A state-owned enterprise (SOE) is a government entity which is established or nationalised by the ''national government'' or ''provincial government'' by an executive order or an act of legislation in order to earn profit for the
government A government is the system or group of people governing an organized community, generally a state. In the case of its broad associative definition, government normally consists of legislature, executive, and judiciary. Government i ...
, control monopoly of the private sector entities, provide products and services to citizens at a lower price and for the achievement of overall financial goals & developmental objectives in a particular country. The national government or provincial government has majority ownership over these ''state owned enterprises''. These ''state owned enterprises'' are also known as public sector undertakings in some countries. Defining characteristics of SOEs are their distinct legal form and possession of
financial Finance is the study and discipline of money, currency and capital assets. It is related to, but not synonymous with economics, the study of production, distribution, and consumption of money, assets, goods and services (the discipline of fi ...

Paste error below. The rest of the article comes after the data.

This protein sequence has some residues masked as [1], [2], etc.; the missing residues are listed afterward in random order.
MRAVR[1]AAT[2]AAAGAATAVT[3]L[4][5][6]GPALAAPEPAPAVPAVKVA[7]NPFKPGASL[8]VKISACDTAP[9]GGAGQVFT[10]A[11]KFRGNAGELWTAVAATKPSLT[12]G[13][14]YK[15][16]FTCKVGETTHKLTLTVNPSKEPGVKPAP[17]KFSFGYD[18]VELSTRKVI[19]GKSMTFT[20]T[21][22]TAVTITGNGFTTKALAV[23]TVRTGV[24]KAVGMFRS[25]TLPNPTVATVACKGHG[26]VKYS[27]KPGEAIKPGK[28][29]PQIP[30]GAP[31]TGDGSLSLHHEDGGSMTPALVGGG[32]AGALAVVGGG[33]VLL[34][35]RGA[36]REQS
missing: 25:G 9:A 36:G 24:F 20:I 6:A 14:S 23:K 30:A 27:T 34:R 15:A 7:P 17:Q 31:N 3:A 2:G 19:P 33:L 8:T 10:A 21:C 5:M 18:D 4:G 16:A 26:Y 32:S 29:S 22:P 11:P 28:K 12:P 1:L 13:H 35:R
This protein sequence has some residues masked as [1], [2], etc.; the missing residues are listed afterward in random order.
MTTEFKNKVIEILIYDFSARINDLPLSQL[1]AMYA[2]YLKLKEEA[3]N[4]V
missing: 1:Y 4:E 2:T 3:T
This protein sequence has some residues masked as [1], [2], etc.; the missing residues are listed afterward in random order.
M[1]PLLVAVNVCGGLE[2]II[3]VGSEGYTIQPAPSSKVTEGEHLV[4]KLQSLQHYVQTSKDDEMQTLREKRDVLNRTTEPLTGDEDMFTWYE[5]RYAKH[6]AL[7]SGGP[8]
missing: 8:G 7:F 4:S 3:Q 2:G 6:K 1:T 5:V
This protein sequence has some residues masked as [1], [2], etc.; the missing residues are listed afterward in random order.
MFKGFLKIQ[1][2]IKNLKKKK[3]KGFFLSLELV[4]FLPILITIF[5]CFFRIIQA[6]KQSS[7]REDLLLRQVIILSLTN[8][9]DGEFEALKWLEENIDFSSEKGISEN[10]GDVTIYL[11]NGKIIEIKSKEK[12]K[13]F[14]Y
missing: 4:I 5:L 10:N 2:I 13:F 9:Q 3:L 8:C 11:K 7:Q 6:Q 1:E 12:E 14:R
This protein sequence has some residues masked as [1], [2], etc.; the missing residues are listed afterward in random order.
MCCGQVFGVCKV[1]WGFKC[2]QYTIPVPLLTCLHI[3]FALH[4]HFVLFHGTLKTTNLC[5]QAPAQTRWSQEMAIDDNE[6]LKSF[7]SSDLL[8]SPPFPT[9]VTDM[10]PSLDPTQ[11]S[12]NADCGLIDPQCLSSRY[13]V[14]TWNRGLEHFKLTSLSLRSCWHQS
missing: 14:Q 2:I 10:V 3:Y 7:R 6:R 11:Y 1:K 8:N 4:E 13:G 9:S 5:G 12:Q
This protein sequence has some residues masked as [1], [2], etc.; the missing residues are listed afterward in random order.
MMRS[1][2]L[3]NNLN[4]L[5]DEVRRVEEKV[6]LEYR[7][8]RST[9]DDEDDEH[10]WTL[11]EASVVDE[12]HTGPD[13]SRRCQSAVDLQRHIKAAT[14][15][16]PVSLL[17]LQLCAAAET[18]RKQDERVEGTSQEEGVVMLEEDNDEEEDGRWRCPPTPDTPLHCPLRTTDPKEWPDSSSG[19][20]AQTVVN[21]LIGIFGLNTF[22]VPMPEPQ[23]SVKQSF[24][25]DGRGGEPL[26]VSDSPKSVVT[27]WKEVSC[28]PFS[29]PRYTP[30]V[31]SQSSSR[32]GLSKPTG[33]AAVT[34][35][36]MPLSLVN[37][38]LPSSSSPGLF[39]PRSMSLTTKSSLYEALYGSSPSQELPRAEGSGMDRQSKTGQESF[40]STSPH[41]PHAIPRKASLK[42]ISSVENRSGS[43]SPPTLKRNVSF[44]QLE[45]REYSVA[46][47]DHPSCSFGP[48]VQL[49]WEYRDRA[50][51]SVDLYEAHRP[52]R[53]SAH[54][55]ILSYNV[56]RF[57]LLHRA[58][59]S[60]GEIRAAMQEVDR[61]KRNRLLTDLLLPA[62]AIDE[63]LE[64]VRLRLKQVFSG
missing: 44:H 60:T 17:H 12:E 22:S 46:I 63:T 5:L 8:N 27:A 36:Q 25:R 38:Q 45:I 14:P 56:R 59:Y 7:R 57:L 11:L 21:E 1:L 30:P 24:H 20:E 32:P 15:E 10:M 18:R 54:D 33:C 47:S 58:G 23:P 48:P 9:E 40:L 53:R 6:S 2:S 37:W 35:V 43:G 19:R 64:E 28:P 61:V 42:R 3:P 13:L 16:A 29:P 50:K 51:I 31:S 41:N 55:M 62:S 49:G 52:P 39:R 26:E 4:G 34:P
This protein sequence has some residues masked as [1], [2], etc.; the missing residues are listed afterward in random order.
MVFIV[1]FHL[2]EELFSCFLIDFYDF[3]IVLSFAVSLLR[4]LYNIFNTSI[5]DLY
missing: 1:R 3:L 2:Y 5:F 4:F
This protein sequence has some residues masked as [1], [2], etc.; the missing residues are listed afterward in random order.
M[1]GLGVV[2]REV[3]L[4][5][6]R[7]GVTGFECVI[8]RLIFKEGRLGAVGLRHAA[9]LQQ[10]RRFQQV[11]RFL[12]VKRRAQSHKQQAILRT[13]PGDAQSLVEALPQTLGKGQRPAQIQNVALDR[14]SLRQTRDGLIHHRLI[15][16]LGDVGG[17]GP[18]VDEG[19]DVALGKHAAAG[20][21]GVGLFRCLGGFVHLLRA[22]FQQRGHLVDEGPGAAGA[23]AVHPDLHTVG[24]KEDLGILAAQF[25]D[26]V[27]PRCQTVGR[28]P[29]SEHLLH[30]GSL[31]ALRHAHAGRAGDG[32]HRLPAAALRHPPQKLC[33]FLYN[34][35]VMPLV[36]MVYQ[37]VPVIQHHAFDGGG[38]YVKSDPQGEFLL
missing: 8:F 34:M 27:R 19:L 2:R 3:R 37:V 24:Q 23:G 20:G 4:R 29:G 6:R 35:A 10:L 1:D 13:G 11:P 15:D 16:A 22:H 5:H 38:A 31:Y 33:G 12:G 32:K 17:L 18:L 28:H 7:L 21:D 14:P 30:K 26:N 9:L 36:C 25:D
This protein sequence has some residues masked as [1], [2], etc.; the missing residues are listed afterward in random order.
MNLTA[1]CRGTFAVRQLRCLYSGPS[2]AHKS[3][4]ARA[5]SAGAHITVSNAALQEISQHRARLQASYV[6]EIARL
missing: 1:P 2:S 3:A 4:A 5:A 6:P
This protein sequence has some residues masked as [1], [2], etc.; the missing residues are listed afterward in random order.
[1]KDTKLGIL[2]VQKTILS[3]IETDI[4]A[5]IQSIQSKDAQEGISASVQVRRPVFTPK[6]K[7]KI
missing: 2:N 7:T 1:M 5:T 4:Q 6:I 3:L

goals & developmental objectives (e.g., a state
railway company A railway company is a company within the rail industry. It can be a manufacturing firm or an operator. Some railway companies operate both the trains and the track, while, particularly in the European Union, operation of the track is undertak ...
may aim to make transportation more accessible and earn profit for the government), SOEs are government entities established to pursue financial objectives and developmental goals.


The terminology around the term state-owned enterprise is murky. All three words in the term are challenged and subject to interpretation. First, it is debatable what the term "state" implies (e.g., it is unclear whether